I'm not going to harp too much on this topic this year. Well, maybe just a little bit. Although my blog focuses more so on my amazing dog Kitsune, as well as dogs in general, my first pet was actually a house rabbit. I may not talk about them as much as of late, but rabbits will always be near and dear to my heart. My life has gotten pretty hectic, and I haven't been as active in the rescue scene as I used to be, but anyone who's even a little bit interested in rabbit rescue knows that this is a horrible time of year for pet rabbits. A huge percentage of rabbits who are given to children as Easter gifts end up abandoned, sometimes as soon as just a few weeks after the holiday.
Social media, mine at least, has been all abuzz with images to raise awareness of the plight of the unfortunate "Easter bunnies". I'm hoping this is something that's becoming more mainstream knowledge, and not that I'm just seeing a lot of it because of my very animal/pet centric social circles. I totally agree that the message of not giving pet rabbits as Easter gifts is a very important one! But, this year, I can't help but feel sad when I see all the images to raise awareness about this issue. And it's not only because it makes me think of homeless rabbits.
My little guy, Barnaby, will be 9 years old this year. As I scroll past image after image stating that rabbits are a 10 year commitment on my Facebook page, I can't help but think that I wish they were much, much more than a 10 year commitment. Barnaby is still active, and very healthy, but now that he's a senior, I've found myself having to deal with things that have really made me think more about his mortality. We've recently started him on joint supplements, for example, to hopefully stave off the onset of arthritis and keep him limber in his old age.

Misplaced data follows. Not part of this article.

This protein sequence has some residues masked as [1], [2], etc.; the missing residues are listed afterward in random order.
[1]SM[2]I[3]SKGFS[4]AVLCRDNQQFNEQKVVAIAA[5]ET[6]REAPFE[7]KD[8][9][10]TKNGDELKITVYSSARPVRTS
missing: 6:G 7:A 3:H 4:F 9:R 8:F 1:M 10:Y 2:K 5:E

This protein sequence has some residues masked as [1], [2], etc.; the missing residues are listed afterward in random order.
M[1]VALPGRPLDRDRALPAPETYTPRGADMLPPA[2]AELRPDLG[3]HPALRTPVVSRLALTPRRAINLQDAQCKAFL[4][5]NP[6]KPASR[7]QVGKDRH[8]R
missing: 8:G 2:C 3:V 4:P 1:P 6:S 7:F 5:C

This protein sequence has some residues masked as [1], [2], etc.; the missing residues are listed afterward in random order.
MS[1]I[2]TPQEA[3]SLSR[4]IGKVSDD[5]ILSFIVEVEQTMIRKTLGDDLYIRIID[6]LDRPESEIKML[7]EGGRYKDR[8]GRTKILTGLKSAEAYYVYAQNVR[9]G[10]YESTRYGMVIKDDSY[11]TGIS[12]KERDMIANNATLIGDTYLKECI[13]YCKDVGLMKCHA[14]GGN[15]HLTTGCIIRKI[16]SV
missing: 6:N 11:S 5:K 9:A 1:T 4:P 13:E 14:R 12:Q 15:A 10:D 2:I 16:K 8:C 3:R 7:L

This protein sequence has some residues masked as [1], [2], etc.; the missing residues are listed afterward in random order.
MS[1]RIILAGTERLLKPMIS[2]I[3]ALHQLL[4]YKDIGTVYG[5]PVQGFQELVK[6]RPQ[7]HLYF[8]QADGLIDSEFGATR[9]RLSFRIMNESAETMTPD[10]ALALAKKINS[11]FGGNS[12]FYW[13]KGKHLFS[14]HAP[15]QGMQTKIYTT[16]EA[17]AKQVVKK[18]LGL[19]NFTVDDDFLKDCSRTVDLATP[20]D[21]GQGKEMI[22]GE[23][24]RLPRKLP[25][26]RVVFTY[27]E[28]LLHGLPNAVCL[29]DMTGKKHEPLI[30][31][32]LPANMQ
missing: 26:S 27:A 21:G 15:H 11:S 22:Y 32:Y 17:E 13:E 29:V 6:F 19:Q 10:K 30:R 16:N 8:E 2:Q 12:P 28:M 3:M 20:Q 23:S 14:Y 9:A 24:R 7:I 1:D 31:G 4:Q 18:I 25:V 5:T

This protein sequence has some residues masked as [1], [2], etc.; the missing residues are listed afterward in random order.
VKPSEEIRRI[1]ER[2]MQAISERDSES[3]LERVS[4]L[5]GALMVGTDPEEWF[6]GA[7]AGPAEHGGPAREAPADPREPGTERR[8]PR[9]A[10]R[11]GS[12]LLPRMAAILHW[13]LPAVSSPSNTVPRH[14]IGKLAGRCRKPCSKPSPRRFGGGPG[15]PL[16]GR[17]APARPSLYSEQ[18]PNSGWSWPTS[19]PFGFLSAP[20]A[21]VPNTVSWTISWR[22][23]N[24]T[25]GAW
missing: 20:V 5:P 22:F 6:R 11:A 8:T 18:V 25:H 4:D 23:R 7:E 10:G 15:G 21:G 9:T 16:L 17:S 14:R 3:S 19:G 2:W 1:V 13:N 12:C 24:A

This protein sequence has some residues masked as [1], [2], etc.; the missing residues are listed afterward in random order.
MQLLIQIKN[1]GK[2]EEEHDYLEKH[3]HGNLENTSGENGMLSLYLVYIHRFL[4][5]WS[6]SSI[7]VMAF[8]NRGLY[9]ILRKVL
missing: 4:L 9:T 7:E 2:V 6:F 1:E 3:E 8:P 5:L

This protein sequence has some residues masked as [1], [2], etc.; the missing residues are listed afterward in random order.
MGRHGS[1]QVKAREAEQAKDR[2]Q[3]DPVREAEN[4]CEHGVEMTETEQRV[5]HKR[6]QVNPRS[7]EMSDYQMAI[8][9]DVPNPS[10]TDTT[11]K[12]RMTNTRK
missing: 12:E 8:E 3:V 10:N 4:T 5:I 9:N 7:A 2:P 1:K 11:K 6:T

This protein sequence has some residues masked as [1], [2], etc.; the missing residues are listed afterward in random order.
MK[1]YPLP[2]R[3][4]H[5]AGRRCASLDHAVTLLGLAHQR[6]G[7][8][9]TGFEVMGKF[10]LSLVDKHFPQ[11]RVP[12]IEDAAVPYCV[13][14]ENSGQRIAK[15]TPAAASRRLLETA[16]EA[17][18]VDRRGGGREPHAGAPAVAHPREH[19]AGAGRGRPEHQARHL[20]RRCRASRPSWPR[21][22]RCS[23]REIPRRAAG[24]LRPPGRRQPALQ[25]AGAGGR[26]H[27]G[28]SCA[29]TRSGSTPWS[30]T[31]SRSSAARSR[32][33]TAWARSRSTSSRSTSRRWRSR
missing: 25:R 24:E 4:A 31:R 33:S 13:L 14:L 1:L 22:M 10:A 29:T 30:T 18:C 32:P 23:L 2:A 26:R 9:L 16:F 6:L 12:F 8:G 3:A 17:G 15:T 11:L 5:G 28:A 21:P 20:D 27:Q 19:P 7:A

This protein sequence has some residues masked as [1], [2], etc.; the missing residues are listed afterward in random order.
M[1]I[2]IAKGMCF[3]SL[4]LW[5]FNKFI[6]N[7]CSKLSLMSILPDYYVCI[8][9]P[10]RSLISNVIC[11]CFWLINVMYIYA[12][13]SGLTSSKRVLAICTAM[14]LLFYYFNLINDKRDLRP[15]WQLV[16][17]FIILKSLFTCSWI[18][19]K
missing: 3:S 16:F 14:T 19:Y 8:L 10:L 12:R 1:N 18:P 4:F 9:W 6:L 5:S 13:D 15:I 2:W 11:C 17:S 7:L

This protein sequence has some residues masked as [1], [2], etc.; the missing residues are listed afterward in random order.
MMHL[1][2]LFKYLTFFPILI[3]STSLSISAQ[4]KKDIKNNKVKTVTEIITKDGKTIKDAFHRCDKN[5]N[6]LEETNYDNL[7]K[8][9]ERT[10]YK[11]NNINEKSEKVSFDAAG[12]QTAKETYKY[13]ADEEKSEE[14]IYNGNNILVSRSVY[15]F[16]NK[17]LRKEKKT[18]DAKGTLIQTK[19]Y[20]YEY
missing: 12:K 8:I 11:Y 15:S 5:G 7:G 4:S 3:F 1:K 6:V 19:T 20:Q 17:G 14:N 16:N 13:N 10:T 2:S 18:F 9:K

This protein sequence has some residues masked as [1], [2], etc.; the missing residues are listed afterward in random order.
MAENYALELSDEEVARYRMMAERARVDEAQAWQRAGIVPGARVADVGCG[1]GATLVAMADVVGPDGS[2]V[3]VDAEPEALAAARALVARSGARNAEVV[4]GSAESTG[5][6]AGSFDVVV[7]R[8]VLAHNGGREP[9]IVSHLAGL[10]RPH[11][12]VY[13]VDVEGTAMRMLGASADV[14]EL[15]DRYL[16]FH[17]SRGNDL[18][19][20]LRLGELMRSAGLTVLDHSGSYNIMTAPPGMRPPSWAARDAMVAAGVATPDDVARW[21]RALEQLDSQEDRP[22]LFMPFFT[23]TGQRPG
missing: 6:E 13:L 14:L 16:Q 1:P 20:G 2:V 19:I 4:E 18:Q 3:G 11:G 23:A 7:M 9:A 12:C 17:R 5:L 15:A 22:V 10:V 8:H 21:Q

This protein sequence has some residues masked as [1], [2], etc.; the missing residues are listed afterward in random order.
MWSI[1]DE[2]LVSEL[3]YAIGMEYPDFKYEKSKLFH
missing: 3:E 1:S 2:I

The oldest rabbit listed in the Guinness Book of World Records lived a few weeks past his 17th birthday. The average lifespan of a house rabbit, however, is normally somewhere between 8 and 12 years. I guess all I can do is hope that Barnaby will go for the record, and enjoy many many more happy years here with us.
He certainly has a lot to live for, now that he's bonded to Poppet. Barnaby has always been a really healthy rabbit, but adopting Poppet back in September really seemed to increase his zest for life. Since they moved in together, he's been more active, has seemed happier, and has even seemed to get a bit friendlier. Even after 8 years of doting on him, Barnaby was never a very friendly rabbit. But Poppet is amazingly friendly, and perhaps she's serving as a positive influence for Barnaby.
Rabbits, even the unfriendly ones, can (in my opinion at least) make amazing pets for the right people. Let my Barnaby be a living example that they really are a long term commitment, and adding one to your family shouldn't be something taken lightly. Rabbits are not low maintenance pets. They require vet care, by specialized rabbit vets, which can be even more expensive than your typical cat/dog vet. They have some very specialized needs, especially when it comes to diet, and they are generally not cuddly animals. Despite all this, I'm sure I'm far from the only rabbit owner who thinks that 10 years isn't nearly long enough to spend with one of these amazing animals.
Other rabbit themed posts you might find interesting: